Here's the backyard roses. Every rose here is medieval or earlier, while the frontyard roses are Victorian or David Austin Roses.
These are the garage-devouring albas. You can see that they're recovering nicely from two winters back when the snow peeled them off the garage and flattened them.
Today we put a garden bench in the space between them, and I'm hoping to put an arbour frame over the bench to prevent it disappearing into a mass of vines & blossoms.
The rose on the right (of the pic above) is Alba maxima, also called the Jacobite rose. One of the descriptions calls it rampantly flowering, which sounds about right. A very strong fragrance. I cut some for Thursday night table, and the dining room was nicely perfumed.
I've been picking up the dropped petals and putting them in a bowl as a sort of immediate pot-pourri, though I suppose I should be drying them first.
This is alba semi-plena, and it's pretty rampantly flowering and highly scented as well. It may be the White Rose of York, which is appropriate, because I'm a bit of a Ricardian.
I'm not sure which rose would be the Red Rose of Lancaster. I'm sure it's in one of the rose books or websites.
Three gallicas behind the window seat, though you can only see one blooming right now.
The leafy green behind the drainpipe is an acanthus plant. It's the big scallopy leaves that medieval manuscript painters liked to have running down the margins, to unfold into big scalloped platforms for little scenes.
Acanthus grows rather like rhubarb (there's a rhubarb plant next to it) and it's probably time that I separated its crowns and planted some in the front, perhaps under the bay window.
Here's a closer view of the gallica bloom and buds. It will open up much more than this, but I rather like the flower at this stage.
The bush next to it hasn't opened yet, so whatever sort of gallica it is, it's a later-blooming one. I'll know more when I see the flowers. The backyard roses don't have little metal tags to identify them. Or if they do, the tags are buried and lost.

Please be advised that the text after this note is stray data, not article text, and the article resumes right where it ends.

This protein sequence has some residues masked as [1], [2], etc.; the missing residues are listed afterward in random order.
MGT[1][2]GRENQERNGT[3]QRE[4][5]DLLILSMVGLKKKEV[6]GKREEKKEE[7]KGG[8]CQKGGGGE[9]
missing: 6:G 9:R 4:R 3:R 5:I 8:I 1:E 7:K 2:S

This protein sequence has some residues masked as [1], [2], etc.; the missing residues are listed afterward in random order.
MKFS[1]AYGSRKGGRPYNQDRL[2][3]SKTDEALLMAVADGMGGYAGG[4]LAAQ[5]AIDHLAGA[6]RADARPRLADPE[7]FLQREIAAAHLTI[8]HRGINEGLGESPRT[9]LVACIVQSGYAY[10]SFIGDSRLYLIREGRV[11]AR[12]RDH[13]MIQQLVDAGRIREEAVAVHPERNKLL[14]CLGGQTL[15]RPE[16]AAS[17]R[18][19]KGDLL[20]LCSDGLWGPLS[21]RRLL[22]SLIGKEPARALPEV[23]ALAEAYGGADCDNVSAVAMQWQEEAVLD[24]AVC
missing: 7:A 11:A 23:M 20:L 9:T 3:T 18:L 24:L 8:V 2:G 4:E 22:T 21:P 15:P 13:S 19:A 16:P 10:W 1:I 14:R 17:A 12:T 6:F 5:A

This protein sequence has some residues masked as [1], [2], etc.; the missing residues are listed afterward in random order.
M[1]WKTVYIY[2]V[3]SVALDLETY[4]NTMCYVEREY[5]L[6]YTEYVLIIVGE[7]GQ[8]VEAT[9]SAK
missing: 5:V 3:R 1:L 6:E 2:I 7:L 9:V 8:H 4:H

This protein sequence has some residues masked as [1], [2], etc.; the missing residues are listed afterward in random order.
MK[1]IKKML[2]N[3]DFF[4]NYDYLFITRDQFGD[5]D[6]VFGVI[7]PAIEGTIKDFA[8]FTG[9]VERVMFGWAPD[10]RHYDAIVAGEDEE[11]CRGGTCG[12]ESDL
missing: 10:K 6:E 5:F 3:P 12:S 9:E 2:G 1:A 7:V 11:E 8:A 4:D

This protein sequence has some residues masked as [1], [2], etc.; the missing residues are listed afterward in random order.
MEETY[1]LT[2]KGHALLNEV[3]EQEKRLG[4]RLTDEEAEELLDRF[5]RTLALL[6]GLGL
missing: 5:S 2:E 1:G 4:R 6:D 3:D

This gallica grows closest to the window where my writing place is, and I can look out the window and see the blossoms. It's Rosa Mundi (gallica versicolor) and seeing it from the corner of my eye I always think of carnations. The rosa mundi has much more fragrance than a carnation, of course.
And yes, I'm terribly spoiled to have roses flowering away while I'm writing.
This last is a damask rose, Quatre Saisons, or Autumn Damask, and it's supposed to flower repeatedly through to autumn, rather like the Dortmund only prettier. Another strongly scented rose.
Both Mark and I have a fondness for the streaky roses. This one was at first trained along the fence, but our neighbour pulled it down a few years ago when he painted both sides of the fence, and it had been sprawling along the ground since. It's a very thorny rose, and its location under the apple tree made for some exciting apple-recoveries.
At present I'm trying to figure out some way to keep it upright that's a bit more secure than loops of twine. Very specialised trellis?
Revising: I've taken the first steps of changing the font and format--a different monospace font, single spacing--and stripping out the chapter divisions and headings so I can look at just the text.
Now I'm listing the scenes / sequences / events /whatever and what each event or set of events does in the plot, what's established or laid in or changed by each one. Pretty much I get to put these on index cards (real or figurative) and play 52-pickup.
Because you see, my book is lumpy. The stuffing has all gone out to the edges, and I need to shake and prod it back into the middle where it will do some good. I need to speed up some parts and slow down others. I need to simplify the politics, and to do that I need to wipe out an entire kingdom (farewell, Valdosa!) as well as focus the guild disputes onto just the one guild.
On the other hand, I get to spend more time on searching for food, on Alard and Myl getting to know each other and on her decision to return to the city. I'm giving serious thought to at least one scene with Myl and Alard encountering each other in the forest unrecognised, before he 'finds' her properly.
The chronology is going to be difficult, because what happens in the forest needs to match up with events in the city, and if I split Rembert's enchantment, say, away from the Lusantian princess's visit, in order to have Tyl's enchantment happen right away, the timing of the triggering events has to fit, even though no one knows the connection at the time.
Index cards are my friends.
But, blessing of blessings, I can banish the Dread of Wordcount for this revision. Spend as much wordage as I need to spackle the gaps, and cut it out on the next go-through. I've been assured that it's okay to go up to 130k in the final draft, even, because I am 'so good at realistic detail and grittiness'.
I'm still reading books on writing, both Revision, by Kit Reed, and How Not to Write a Novel, by Newman and Mittelmark, which is utterly hilarious. I've only found one of my own mistakes in it so far, though.
Which reminds me, I need to order Evil Editor's new book!